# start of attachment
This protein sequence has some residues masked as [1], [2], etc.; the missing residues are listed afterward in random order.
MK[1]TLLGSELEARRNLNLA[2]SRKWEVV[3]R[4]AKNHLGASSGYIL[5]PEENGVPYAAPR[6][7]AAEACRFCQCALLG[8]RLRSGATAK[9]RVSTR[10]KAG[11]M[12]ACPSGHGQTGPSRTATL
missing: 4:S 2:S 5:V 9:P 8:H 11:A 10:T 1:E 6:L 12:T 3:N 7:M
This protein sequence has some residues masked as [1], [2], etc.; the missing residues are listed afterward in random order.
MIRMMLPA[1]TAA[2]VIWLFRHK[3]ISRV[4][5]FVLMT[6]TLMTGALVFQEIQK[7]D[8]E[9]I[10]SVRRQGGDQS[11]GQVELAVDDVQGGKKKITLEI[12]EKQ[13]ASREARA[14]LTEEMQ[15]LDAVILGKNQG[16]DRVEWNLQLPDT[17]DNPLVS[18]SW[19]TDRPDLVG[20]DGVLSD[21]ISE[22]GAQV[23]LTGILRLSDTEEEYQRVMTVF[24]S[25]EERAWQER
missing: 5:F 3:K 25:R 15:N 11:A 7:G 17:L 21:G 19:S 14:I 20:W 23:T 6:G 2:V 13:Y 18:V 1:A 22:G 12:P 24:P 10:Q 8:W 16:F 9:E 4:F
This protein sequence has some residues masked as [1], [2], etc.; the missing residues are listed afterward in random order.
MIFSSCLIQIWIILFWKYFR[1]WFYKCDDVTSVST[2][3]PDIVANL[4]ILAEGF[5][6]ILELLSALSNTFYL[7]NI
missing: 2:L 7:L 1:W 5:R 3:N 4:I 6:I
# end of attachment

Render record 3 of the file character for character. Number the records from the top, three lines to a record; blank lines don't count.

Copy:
This protein sequence has some residues masked as [1], [2], etc.; the missing residues are listed afterward in random order.
MIFSSCLIQIWIILFWKYFR[1]WFYKCDDVTSVST[2][3]PDIVANL[4]ILAEGF[5][6]ILELLSALSNTFYL[7]NI
missing: 2:L 7:L 1:W 5:R 3:N 4:I 6:I